Another day of deceptively bright sunshine but it were right chilly - brass monkeys in fact, but I steadfastly made my way to Byfield Pocket Park. Leaves carpeted the ground, and included those of Pedunculate Oak, Quercus robor, and  Turkey Oak, Quercus cerris, plus a few beech leaves for good measure.

...leaves carpeted the ground beneath oak trees. Byfield Pocket Park,
4 December, 2019

A few leaves, very varied in shape, still clung to the Turkey Oak. Such was the variation that I wondered if the tree in question was a Quercus robur/Q.cerris hybrid.

A third species of oak dwells in the pocket park. Three specimens of the Holm Oak or Ilex, Quercus ilex stand at the eastern end. Despite its Mediterranean origins this is a tough character holding its evergreen leaves throughout winter. Every year I search for its tiny acorns and (almost) every year I fail. Perhaps I'm short-sighted but I feel that the trees simply don't bear many. Ilex is of course the generic name for holly (Ilex aquifolium, and the leaves of young holm oaks are similarly spiny.

The leaves of the holm oaks looked polished in the bright December
sunshine. Byfield Pocket Park, 4 December, 2019
In fact I did not dwell in the pocket park but re-entered the village via Church Street. The church referred to is the Holy Cross and tumbling over the perimeter walls were ivy plants. I was surprised to note that they were in flower because although the species frequently flowers into November, December was, I felt, pushing it a bit.

Battered but blooming. Flowers on the ivy plants beside the Holy Cross
church were lingering on. Byfield, 4 December, 2019
The flowers were a bit on the tatty side but there was probably enough in the way of nectar and pollen to interest any bees prepared to investigate. However, although the temperature had reached 7 degrees C., that was far too low for bees to be out and about.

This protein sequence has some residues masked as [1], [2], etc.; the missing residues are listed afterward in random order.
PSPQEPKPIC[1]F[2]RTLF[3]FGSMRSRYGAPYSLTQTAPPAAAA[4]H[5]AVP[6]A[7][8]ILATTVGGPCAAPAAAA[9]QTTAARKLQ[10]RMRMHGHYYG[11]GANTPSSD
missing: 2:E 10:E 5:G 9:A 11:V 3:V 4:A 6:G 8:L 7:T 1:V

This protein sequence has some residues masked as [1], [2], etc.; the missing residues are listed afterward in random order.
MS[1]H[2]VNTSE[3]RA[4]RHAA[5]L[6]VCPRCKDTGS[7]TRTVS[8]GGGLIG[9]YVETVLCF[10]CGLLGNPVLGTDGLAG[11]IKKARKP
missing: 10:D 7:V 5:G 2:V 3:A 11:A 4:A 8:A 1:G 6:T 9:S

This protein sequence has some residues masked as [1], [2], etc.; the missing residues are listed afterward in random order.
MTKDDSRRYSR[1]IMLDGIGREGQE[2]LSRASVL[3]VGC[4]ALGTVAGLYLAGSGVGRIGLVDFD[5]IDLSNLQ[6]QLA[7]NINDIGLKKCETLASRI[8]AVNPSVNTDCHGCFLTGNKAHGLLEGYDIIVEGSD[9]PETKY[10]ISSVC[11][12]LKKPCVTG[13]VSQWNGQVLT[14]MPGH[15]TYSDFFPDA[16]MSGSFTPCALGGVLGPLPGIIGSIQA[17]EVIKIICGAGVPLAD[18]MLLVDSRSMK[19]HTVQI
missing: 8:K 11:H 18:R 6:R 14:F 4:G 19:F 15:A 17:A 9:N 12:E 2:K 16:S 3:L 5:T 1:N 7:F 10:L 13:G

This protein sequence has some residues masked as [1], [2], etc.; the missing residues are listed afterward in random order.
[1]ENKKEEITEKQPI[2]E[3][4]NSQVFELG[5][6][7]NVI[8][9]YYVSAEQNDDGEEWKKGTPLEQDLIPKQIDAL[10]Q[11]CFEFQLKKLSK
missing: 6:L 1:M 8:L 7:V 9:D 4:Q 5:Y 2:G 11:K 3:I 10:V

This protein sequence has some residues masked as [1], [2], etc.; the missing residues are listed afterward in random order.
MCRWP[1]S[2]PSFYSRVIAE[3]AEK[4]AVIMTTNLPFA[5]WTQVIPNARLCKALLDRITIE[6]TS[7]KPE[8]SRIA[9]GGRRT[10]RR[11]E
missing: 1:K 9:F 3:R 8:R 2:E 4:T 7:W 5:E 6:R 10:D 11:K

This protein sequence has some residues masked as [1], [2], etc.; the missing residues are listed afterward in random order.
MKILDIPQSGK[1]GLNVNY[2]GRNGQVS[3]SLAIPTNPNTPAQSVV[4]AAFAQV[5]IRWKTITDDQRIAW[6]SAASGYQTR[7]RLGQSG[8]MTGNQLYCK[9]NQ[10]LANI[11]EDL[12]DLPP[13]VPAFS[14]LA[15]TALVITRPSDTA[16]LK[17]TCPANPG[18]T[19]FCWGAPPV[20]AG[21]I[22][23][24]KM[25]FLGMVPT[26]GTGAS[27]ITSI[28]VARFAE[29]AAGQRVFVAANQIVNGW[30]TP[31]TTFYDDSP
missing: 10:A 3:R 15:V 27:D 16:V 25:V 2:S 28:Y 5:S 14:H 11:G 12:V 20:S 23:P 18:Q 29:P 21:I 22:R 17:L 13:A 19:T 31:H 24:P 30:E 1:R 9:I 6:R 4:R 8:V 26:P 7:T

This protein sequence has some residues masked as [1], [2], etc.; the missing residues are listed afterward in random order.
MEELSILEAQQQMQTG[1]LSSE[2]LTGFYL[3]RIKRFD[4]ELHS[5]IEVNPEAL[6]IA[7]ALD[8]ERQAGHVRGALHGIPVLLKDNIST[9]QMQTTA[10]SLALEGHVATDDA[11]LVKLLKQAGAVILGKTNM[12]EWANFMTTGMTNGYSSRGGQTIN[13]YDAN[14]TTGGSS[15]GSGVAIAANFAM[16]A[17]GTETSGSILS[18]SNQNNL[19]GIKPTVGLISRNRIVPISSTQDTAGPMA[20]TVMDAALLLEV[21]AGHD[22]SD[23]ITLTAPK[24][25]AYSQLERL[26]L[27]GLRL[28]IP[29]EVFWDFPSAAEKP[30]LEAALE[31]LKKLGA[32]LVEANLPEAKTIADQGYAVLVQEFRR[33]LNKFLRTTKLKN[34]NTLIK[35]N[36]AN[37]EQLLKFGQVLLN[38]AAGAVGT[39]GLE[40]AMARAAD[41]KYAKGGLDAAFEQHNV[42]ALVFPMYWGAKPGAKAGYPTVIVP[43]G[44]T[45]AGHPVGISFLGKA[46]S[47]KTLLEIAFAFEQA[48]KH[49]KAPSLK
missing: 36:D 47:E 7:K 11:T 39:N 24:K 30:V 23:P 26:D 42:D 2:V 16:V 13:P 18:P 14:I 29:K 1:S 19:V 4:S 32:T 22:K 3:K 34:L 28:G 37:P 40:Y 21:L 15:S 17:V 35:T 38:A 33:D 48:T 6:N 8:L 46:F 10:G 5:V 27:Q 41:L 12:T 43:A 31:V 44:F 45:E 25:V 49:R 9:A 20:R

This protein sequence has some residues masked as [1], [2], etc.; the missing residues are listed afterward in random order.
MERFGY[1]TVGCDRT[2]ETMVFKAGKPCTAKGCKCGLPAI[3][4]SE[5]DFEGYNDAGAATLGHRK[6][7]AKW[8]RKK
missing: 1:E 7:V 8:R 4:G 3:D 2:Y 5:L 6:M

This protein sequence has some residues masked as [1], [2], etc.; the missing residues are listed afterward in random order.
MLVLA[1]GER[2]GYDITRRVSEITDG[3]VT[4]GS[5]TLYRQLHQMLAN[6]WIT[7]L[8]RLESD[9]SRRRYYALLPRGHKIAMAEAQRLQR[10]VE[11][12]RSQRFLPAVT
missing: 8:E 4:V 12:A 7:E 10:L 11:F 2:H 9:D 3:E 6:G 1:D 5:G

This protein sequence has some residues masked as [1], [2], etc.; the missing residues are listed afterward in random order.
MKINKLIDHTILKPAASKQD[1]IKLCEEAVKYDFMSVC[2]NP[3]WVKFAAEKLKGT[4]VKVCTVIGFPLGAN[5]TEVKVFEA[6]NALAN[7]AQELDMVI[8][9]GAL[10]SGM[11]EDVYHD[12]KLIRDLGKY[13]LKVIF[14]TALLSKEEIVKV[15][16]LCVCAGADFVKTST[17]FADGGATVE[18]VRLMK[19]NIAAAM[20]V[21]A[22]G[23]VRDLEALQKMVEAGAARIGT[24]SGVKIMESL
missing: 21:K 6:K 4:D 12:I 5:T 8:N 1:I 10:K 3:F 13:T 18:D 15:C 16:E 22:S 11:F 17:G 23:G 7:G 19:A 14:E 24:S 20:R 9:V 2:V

However a solitary fly was sunning itself on an area of sunny church wall but if it was hoping for some company I suspect it was out of luck. In the photograph it will be seen that short golden hairs cover the thorax, showing it to be a species of Pollenia. It is likely to have been Pollenia rudis, a very common relative of the blowflies, but I made no attempt to capture it for confirmation.
A Cluster Fly, Pollenia species, basking on the church wall.
Byfield, 4 December, 2019

Various items of interest were noted along Church Street but I will limit myself to one more. A solitary Strawberry Tree, Arbutus unedo, stood in a garden. Solitary it may have been but it bore several fruits.
Birds will need to be really hungry before indulging in these
Strawberry Tree fruits. Church Street, Byfield. 4 December, 2019

Like the ivy flowers they were tatty but a cheerful sight nevertheless. This tree, surprisingly a member of the Heather Family, Ericaceae, is regarded as native to the southern parts of Ireland but may have been brought over, unwittingly or deliberately, by neolithic settlers from the Iberian peninsula. Perhaps we'll never know for sure. It is not bone hardy and some years ago the trunk of a specimen of ours was split by a hard frost and never recovered. Fortunately the plant we now have in our back garden is quite well sheltered.